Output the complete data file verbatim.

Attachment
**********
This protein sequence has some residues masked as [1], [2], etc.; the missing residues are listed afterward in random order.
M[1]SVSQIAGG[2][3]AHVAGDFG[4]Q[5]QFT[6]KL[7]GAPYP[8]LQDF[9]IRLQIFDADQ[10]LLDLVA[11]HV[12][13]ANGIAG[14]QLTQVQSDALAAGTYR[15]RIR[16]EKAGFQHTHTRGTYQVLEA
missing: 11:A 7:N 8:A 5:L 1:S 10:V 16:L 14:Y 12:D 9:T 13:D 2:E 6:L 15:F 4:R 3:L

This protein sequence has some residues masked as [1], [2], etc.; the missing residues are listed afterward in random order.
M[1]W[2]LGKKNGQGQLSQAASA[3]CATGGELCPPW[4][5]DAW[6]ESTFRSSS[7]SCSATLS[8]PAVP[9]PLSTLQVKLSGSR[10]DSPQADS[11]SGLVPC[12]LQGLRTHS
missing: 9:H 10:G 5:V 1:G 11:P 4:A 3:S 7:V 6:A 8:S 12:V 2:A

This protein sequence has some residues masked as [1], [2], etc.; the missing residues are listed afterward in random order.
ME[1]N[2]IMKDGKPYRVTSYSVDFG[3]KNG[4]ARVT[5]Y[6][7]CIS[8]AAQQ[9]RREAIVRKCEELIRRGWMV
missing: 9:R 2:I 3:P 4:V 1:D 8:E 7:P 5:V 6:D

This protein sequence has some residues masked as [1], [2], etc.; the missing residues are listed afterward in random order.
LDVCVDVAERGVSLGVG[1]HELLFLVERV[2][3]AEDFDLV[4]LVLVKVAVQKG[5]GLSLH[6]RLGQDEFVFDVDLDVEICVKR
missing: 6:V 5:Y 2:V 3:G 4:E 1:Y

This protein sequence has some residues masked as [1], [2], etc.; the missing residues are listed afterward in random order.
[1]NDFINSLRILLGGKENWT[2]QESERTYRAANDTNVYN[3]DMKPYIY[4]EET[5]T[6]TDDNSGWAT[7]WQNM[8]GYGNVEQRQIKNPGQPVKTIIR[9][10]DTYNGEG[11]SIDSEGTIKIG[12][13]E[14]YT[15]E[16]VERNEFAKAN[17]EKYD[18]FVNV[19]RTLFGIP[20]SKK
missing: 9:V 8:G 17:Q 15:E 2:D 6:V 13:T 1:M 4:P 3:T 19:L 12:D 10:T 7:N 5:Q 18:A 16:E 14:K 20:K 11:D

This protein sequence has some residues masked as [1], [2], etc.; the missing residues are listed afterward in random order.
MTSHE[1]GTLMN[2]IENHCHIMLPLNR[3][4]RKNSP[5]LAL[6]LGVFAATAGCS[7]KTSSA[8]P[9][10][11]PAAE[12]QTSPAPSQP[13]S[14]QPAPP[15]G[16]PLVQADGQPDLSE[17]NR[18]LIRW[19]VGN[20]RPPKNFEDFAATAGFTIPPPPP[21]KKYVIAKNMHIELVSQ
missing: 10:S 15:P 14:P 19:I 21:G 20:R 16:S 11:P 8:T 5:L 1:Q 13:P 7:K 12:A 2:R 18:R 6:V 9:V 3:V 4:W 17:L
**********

This protein sequence has some residues masked as [1], [2], etc.; the missing residues are listed afterward in random order.
M[1]SVSQIAGG[2][3]AHVAGDFG[4]Q[5]QFT[6]KL[7]GAPYP[8]LQDF[9]IRLQIFDADQ[10]LLDLVA[11]HV[12][13]ANGIAG[14]QLTQVQSDALAAGTYR[15]RIR[16]EKAGFQHTHTRGTYQVLEA
missing: 11:A 7:N 8:A 5:L 1:S 10:V 16:L 14:Y 12:D 9:T 13:D 2:E 6:L 15:F 4:R 3:L

This protein sequence has some residues masked as [1], [2], etc.; the missing residues are listed afterward in random order.
M[1]W[2]LGKKNGQGQLSQAASA[3]CATGGELCPPW[4][5]DAW[6]ESTFRSSS[7]SCSATLS[8]PAVP[9]PLSTLQVKLSGSR[10]DSPQADS[11]SGLVPC[12]LQGLRTHS
missing: 9:H 10:G 5:V 1:G 11:P 4:A 3:S 7:V 6:A 8:S 12:V 2:A

This protein sequence has some residues masked as [1], [2], etc.; the missing residues are listed afterward in random order.
ME[1]N[2]IMKDGKPYRVTSYSVDFG[3]KNG[4]ARVT[5]Y[6][7]CIS[8]AAQQ[9]RREAIVRKCEELIRRGWMV
missing: 9:R 2:I 3:P 4:V 1:D 8:E 7:P 5:V 6:D

This protein sequence has some residues masked as [1], [2], etc.; the missing residues are listed afterward in random order.
LDVCVDVAERGVSLGVG[1]HELLFLVERV[2][3]AEDFDLV[4]LVLVKVAVQKG[5]GLSLH[6]RLGQDEFVFDVDLDVEICVKR
missing: 6:V 5:Y 2:V 3:G 4:E 1:Y

This protein sequence has some residues masked as [1], [2], etc.; the missing residues are listed afterward in random order.
[1]NDFINSLRILLGGKENWT[2]QESERTYRAANDTNVYN[3]DMKPYIY[4]EET[5]T[6]TDDNSGWAT[7]WQNM[8]GYGNVEQRQIKNPGQPVKTIIR[9][10]DTYNGEG[11]SIDSEGTIKIG[12][13]E[14]YT[15]E[16]VERNEFAKAN[17]EKYD[18]FVNV[19]RTLFGIP[20]SKK
missing: 9:V 8:G 17:Q 15:E 2:D 6:V 13:T 1:M 4:P 3:T 19:L 12:D 10:T 7:N 5:Q 18:A 16:E 14:K 20:K 11:D

This protein sequence has some residues masked as [1], [2], etc.; the missing residues are listed afterward in random order.
MTSHE[1]GTLMN[2]IENHCHIMLPLNR[3][4]RKNSP[5]LAL[6]LGVFAATAGCS[7]KTSSA[8]P[9][10][11]PAAE[12]QTSPAPSQP[13]S[14]QPAPP[15]G[16]PLVQADGQPDLSE[17]NR[18]LIRW[19]VGN[20]RPPKNFEDFAATAGFTIPPPPP[21]KKYVIAKNMHIELVSQ
missing: 10:S 15:P 14:P 19:I 21:G 20:R 16:S 11:P 8:T 5:L 1:Q 13:P 7:K 12:A 2:R 18:R 6:V 9:V 3:V 4:W 17:L